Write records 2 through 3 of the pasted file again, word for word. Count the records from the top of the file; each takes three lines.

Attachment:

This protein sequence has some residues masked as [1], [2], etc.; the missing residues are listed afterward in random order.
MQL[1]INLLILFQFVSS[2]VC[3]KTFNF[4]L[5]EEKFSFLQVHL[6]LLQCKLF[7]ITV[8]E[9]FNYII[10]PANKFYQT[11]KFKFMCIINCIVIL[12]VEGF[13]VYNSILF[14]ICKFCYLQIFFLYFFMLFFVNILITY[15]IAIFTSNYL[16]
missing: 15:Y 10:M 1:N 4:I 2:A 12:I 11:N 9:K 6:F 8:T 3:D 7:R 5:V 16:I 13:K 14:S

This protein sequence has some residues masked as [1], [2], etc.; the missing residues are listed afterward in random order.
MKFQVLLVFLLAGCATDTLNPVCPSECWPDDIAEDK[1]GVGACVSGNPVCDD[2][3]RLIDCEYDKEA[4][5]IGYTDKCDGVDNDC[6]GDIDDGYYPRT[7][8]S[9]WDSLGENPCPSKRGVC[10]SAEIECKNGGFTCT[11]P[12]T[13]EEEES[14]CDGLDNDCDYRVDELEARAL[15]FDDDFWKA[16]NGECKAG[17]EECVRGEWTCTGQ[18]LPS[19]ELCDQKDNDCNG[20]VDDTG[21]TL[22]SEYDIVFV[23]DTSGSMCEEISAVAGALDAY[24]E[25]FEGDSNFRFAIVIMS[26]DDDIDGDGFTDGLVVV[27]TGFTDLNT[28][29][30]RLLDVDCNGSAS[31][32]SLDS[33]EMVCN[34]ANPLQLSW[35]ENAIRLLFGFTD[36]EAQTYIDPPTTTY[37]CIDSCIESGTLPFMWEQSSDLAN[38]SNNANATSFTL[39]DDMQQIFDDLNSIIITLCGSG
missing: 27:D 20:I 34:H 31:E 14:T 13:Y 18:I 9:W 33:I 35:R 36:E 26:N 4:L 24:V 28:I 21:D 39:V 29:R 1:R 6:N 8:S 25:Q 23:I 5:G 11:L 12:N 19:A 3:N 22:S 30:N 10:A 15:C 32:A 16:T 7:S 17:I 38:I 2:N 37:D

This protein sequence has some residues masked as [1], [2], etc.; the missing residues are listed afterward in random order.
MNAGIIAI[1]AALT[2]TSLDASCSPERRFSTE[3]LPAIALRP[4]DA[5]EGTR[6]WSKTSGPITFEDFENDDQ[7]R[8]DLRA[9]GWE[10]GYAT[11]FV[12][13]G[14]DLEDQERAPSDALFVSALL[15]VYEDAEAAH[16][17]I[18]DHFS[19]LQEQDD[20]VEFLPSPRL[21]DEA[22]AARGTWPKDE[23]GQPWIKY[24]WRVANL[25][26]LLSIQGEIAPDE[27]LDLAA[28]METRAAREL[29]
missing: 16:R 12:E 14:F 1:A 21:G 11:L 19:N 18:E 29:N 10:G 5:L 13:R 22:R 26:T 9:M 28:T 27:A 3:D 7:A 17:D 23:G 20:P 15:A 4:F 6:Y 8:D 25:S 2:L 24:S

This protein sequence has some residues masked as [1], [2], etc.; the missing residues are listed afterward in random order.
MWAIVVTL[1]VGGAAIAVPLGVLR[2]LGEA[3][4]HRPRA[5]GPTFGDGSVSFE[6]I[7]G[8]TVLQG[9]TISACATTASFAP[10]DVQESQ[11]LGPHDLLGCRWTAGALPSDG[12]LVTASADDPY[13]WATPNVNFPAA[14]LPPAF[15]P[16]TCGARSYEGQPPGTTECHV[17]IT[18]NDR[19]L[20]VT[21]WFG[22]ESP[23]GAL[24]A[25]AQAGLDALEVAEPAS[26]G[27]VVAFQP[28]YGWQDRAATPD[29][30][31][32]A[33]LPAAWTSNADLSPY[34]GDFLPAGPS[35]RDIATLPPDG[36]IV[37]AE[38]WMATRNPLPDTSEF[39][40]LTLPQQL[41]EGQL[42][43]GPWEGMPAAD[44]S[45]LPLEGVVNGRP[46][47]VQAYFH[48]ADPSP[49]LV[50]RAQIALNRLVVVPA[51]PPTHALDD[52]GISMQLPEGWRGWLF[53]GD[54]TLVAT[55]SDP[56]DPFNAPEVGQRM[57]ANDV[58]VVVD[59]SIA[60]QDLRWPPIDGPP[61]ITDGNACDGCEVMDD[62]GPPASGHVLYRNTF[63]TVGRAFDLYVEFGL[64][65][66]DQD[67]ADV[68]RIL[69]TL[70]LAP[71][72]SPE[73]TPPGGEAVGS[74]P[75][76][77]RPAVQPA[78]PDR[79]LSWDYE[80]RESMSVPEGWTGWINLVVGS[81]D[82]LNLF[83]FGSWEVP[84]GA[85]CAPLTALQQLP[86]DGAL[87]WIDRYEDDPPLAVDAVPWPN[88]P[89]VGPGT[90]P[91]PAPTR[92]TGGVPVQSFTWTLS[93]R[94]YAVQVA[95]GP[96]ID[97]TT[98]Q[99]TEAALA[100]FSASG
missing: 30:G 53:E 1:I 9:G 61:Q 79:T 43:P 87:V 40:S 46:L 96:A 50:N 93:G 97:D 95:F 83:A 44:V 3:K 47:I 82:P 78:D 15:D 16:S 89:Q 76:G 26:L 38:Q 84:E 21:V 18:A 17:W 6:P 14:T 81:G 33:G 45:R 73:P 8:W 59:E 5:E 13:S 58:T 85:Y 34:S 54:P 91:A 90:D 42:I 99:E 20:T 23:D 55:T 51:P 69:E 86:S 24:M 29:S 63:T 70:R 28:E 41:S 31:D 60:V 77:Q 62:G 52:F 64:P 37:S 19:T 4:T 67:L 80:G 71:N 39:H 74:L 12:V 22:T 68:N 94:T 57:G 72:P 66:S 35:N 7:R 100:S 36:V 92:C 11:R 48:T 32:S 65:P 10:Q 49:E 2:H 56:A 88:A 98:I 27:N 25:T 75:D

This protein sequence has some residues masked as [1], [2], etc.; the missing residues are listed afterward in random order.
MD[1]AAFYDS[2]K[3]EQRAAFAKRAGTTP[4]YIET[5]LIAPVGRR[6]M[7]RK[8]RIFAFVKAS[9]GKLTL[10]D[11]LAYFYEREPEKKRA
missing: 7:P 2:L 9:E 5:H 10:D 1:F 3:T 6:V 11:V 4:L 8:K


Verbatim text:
This protein sequence has some residues masked as [1], [2], etc.; the missing residues are listed afterward in random order.
MKFQVLLVFLLAGCATDTLNPVCPSECWPDDIAEDK[1]GVGACVSGNPVCDD[2][3]RLIDCEYDKEA[4][5]IGYTDKCDGVDNDC[6]GDIDDGYYPRT[7][8]S[9]WDSLGENPCPSKRGVC[10]SAEIECKNGGFTCT[11]P[12]T[13]EEEES[14]CDGLDNDCDYRVDELEARAL[15]FDDDFWKA[16]NGECKAG[17]EECVRGEWTCTGQ[18]LPS[19]ELCDQKDNDCNG[20]VDDTG[21]TL[22]SEYDIVFV[23]DTSGSMCEEISAVAGALDAY[24]E[25]FEGDSNFRFAIVIMS[26]DDDIDGDGFTDGLVVV[27]TGFTDLNT[28][29][30]RLLDVDCNGSAS[31][32]SLDS[33]EMVCN[34]ANPLQLSW[35]ENAIRLLFGFTD[36]EAQTYIDPPTTTY[37]CIDSCIESGTLPFMWEQSSDLAN[38]SNNANATSFTL[39]DDMQQIFDDLNSIIITLCGSG
missing: 27:D 20:I 34:H 31:E 14:T 13:Y 18:I 9:W 33:I 35:R 36:E 26:N 4:L 24:V 28:I 21:D 39:V 29:R 1:R 6:N 8:S 25:Q 23:I 5:G 11:L 12:N 19:A 3:N 22:S 30:N 10:A 15:C 32:A 16:T 7:S 17:I 38:I 2:N 37:D

This protein sequence has some residues masked as [1], [2], etc.; the missing residues are listed afterward in random order.
MNAGIIAI[1]AALT[2]TSLDASCSPERRFSTE[3]LPAIALRP[4]DA[5]EGTR[6]WSKTSGPITFEDFENDDQ[7]R[8]DLRA[9]GWE[10]GYAT[11]FV[12][13]G[14]DLEDQERAPSDALFVSALL[15]VYEDAEAAH[16][17]I[18]DHFS[19]LQEQDD[20]VEFLPSPRL[21]DEA[22]AARGTWPKDE[23]GQPWIKY[24]WRVANL[25][26]LLSIQGEIAPDE[27]LDLAA[28]METRAAREL[29]
missing: 16:R 12:E 14:F 1:A 21:G 11:L 19:N 18:E 29:N 10:G 5:L 13:R 22:R 26:T 9:M 28:T 27:A 3:D 7:A 17:D 23:G 20:P 15:A 4:F 6:Y 8:D 25:S 2:L 24:S